(MB) Why? From where does the "right" proceed? I also doubt that you want to use the word "life" in its complete sense. Consider, all animals, plants, fungi, and bacteria have "life". Do you consider all forms and manifestations of "life" to be equal?


(R) I also believe in the afterlife of heaven or hell. Since God does not wish anyone to spend eternity in hell, then we must give that person every opportunity for repentance.
(MB) On what basis do you believe this? Certainly, there is no evidence to support such a belief. Also, if God is all-powerful and truly does not wish to see anybody spend eternity in hell, then he will absolutely ensure that this doesn't happen -- repentance or not. This also brings up the issue of what happens to people who are not Yahvists and to whom the ideas of God, Jesus, repentance, heaven, and hell are unknown. What happens to them and why?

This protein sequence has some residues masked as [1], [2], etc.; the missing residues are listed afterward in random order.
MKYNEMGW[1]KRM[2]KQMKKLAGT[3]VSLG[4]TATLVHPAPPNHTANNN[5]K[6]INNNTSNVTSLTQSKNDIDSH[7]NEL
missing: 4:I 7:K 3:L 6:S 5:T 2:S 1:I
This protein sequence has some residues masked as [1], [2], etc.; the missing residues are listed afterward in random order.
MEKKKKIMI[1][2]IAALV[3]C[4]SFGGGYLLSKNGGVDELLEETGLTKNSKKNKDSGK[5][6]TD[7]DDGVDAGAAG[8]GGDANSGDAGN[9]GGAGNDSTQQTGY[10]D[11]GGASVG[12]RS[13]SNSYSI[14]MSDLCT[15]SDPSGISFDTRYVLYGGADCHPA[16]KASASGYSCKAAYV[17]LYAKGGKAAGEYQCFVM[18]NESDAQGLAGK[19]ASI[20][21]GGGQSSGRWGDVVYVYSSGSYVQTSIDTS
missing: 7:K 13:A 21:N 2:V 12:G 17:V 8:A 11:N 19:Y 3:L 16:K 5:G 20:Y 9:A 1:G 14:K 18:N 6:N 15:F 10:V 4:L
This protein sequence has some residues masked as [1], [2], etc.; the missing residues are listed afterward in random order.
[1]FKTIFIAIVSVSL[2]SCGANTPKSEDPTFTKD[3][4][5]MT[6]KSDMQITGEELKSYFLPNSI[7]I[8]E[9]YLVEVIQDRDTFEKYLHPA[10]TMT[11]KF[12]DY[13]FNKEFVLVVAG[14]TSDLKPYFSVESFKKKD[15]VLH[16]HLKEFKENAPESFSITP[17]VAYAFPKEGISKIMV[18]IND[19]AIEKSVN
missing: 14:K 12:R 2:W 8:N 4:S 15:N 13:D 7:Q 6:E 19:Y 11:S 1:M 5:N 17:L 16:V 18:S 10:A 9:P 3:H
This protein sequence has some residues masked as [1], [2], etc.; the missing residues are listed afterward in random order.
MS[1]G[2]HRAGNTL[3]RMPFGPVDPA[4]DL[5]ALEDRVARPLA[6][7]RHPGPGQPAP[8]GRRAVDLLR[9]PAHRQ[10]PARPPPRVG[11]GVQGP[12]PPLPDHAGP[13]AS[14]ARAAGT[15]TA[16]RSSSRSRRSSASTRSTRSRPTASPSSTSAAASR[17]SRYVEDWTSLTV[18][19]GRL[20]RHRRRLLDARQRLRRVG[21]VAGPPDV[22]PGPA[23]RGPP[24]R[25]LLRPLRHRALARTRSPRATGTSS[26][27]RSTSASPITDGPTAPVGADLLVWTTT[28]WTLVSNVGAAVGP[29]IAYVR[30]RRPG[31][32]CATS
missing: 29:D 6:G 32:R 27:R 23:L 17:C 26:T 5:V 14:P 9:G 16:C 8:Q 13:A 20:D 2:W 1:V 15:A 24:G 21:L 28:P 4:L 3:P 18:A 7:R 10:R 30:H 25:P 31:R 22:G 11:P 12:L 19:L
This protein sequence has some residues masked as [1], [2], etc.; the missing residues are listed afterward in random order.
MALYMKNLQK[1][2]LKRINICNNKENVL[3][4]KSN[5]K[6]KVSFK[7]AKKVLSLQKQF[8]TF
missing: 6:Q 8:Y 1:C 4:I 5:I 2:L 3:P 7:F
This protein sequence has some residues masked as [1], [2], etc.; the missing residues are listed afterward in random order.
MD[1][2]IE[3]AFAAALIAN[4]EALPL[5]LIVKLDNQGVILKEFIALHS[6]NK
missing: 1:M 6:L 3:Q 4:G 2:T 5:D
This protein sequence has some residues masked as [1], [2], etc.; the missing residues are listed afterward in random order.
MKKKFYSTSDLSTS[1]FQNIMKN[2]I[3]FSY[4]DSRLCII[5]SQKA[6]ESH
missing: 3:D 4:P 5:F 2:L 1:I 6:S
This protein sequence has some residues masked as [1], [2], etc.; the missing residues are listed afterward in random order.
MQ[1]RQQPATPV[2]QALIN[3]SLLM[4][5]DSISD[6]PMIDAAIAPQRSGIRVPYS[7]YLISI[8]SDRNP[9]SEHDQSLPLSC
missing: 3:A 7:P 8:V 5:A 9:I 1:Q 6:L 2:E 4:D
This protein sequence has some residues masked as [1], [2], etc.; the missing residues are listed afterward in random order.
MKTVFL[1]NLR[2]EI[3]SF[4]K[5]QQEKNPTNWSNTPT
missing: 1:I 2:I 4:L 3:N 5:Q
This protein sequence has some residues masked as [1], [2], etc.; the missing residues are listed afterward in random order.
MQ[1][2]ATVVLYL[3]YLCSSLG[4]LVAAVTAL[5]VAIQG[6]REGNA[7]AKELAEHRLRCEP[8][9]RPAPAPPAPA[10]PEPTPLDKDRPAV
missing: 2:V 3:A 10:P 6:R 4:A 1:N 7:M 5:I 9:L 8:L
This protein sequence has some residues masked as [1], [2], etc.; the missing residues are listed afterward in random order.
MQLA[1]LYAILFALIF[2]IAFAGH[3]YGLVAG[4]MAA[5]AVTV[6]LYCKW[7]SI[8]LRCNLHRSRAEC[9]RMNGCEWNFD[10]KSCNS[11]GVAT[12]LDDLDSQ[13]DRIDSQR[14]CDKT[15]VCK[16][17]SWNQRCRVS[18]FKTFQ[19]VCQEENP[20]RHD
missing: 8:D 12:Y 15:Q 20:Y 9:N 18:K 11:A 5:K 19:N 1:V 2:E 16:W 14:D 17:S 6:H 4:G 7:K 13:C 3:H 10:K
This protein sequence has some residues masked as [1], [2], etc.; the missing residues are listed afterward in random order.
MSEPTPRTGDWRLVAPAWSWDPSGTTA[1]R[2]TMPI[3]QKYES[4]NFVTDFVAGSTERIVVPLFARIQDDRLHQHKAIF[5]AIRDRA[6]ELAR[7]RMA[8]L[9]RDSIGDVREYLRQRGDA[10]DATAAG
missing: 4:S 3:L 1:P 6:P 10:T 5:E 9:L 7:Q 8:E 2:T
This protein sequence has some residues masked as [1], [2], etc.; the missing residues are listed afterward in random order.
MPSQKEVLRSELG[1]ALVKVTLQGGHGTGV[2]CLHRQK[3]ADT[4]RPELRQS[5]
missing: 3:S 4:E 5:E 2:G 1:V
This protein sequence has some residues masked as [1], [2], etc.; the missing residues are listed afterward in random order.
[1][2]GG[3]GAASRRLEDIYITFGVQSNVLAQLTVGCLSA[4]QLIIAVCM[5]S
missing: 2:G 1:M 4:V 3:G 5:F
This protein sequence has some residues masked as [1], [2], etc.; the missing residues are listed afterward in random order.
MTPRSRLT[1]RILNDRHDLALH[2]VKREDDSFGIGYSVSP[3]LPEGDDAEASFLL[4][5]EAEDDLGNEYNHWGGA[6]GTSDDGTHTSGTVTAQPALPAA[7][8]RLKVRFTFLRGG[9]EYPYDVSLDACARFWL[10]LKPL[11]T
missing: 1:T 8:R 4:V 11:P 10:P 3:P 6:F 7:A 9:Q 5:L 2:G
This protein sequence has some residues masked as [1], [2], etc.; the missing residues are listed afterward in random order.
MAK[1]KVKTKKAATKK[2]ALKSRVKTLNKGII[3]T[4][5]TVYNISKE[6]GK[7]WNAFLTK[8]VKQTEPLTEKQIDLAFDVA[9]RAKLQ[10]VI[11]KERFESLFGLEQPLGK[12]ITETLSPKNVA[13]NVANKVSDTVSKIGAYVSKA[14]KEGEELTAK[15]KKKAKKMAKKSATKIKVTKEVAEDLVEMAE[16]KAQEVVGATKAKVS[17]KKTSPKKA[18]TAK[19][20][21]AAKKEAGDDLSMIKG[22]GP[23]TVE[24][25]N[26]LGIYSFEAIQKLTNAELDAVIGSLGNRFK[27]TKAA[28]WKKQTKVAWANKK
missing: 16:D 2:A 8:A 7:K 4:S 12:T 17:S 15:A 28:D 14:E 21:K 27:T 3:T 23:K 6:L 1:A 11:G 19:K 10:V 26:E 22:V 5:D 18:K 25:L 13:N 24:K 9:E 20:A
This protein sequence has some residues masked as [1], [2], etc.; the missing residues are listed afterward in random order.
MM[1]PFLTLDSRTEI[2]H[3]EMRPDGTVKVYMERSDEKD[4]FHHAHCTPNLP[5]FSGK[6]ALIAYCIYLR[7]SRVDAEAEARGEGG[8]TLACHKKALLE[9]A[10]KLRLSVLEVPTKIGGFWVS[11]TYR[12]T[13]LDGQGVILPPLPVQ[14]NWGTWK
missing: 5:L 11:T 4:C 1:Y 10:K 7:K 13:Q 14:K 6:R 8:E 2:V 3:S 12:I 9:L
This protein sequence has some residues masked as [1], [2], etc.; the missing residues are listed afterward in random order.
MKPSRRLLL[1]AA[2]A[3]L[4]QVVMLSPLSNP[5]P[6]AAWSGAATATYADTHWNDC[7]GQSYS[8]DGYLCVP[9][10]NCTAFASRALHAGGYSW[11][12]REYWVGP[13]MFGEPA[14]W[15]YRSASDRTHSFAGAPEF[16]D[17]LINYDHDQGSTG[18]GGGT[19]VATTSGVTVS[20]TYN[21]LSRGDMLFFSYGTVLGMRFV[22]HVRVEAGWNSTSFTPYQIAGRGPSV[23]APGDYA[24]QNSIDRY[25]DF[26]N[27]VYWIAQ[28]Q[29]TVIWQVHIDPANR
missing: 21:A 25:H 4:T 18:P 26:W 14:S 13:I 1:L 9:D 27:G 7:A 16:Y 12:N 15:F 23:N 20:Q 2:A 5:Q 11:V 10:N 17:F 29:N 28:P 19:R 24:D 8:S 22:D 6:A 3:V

(R) If that opportunity is cut short by unnatural terms it would be a grave error. (I know you do not believe in an afterlife, I'm simply explaining why it is such a grave matter to someone who does.)
(MB) Why should that matter? Any given proposition is either true or false based solely upon the evidence which supports it. What somebody "believes" is inconsequential and cannot have any effect in reality if it is not in accordance with that reality.


(R) The same theory holds true for assisted suicide, or death with dignity as proponents like to label it. You can call a pig a rose, but it doesn't change the smell. Assisted suicide is nothing more than a fancy label for murder, even if it is with the person's consent.
(MB) Why? If the person gives his consent, how can it possibly be "murder"? That is a contradiction in terms. Furthermore, if heaven is such a worthy goal, why should we attempt to preserve and prolong our mortal lives on Earth when something so much better is waiting for us? To continue your analogy, you can call it "the sanctity of life" if you want, but without evidential support, it's just another bogus idea that's no better than any other bogus idea.